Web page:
Chickpea, Faba Bean, Lupin, Mungbean, and Pigeonpea: Potential New Crops for the Mid-Atlantic Region of the United States
ABSTRACT The evaluations of chickpea, pigeonpea, and mungbean were conducted as replicated field experiments. The evaluations of faba bean and lupin germplasm were conducted by planting single row plots of each acces- sion. All field experiments were conducted at the Randolph Farm of Virginia State University which is located approximately 37° 15' N and 077° 30.8' W. CHICKPEA Cicer arietinum L., an ancient crop, was probably grown in Turkey 7400 years ago. Most chickpea world production is in India. The mature chickpea seed are used as a dry bean and green immature seed are used as a vegetable. In chickpea, two seed types exist: kabuli or garbanzo (large seeded) and desi (small seeded). Chickpea is an annual plant generally requiring a cool season. However, it can be planted in spring in Virginia. The chickpea plant is 20-100 cm tall. Chickpea has a deep tap root and is considered drought tolerant. The results of chickpea evaluations are presented in Table 1. The mean yield of desi type chickpea lines (1153 kg/ha) was significantly higher than that of kabuli type lines (719 kg/ha). However, the larger kabuli- type chickpea are known to be sold at premier prices at the green-immature stage for use as a vegetable. Re- cent research has indicated that 'Sanford' and 'Dwelly' ( kabuli type cultivars) and 'Myles' ( desi type cultivar) are adaptable and high yielding in Virginia. FABA BEAN Vicia faba L. is known to be an efficient nitrogen fixer and there is interest among farmers to grow faba bean as a vegetable crop to market the green beans in the Washington, DC metropolitan area. The faba bean is generally a cool season crop but can be planted in Virginia during spring. A diverse germplasm collection of faba bean germplasm has been evaluated for production potential. This collection has included lines from ICARDA (Syria); US collection at Pullman, Washington; and lines from Dr. Al Slinkard (University of Saskatchewan, Saskatoon, Canada). The seedling and foliar diseases have been a major hindrance in faba bean production under Virginia conditions. Although our results with faba bean have been disappointing, two cultivars, 'Fatima' and 'Chinese', seem to have promise under Virginia conditions.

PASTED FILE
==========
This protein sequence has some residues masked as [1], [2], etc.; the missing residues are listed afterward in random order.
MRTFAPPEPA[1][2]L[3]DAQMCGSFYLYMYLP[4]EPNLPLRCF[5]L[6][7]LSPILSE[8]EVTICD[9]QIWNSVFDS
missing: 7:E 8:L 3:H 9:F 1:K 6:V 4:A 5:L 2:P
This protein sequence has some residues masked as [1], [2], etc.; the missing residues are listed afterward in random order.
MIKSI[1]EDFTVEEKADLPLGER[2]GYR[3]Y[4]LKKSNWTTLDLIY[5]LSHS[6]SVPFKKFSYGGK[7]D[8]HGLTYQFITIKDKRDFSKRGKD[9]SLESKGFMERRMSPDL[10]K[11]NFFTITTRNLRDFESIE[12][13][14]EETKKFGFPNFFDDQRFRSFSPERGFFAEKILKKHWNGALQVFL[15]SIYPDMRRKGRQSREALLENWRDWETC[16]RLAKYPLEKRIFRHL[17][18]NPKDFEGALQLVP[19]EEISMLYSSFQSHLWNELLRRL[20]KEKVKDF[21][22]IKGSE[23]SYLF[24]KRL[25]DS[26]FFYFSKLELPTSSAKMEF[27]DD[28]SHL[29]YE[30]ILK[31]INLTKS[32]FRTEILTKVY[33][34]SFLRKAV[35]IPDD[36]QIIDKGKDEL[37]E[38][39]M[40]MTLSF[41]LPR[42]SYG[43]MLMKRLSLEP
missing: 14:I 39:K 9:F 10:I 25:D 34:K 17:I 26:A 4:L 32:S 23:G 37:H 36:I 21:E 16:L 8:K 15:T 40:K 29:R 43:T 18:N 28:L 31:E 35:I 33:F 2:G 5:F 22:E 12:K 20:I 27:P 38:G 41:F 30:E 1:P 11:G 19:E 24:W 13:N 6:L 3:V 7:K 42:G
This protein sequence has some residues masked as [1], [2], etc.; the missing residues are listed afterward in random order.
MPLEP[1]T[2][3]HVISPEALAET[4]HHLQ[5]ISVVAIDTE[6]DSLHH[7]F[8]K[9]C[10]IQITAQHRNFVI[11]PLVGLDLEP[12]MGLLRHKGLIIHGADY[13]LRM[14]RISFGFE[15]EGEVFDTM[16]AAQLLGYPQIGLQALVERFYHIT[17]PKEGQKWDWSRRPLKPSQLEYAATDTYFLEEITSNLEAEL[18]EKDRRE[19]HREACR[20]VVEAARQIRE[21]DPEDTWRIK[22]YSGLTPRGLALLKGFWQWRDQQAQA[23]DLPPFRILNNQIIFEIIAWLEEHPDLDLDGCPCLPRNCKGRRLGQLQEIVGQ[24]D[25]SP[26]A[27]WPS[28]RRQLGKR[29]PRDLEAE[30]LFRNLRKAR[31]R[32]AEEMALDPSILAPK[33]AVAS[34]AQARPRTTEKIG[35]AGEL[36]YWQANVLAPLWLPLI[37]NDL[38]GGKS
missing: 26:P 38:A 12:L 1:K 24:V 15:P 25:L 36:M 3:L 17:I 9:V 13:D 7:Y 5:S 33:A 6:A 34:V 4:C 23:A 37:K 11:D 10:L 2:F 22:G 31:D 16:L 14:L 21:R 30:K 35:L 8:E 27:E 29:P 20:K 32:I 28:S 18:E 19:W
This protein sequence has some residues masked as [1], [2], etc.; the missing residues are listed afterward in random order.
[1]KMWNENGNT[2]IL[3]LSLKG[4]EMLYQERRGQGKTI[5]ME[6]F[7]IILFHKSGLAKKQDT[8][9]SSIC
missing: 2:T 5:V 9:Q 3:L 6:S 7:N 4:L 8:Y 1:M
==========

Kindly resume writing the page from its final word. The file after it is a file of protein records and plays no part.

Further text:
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- "The most important exception is soybean that is in common use, but EU production is very limited (Grain legumes 2006). In addition, legumes such as peas and especially chickpeas (CP) can be produced by environmental friendly cultivation techniques as they do not have high water requirements (Bhardwaj et al. 1999), can be cultivated in sandy soil, and do not demand nitrogen fertilization if nodulated (Oplinger et al. 1990). Furthermore, such cultivation could help the poor and arid areas of Greece to "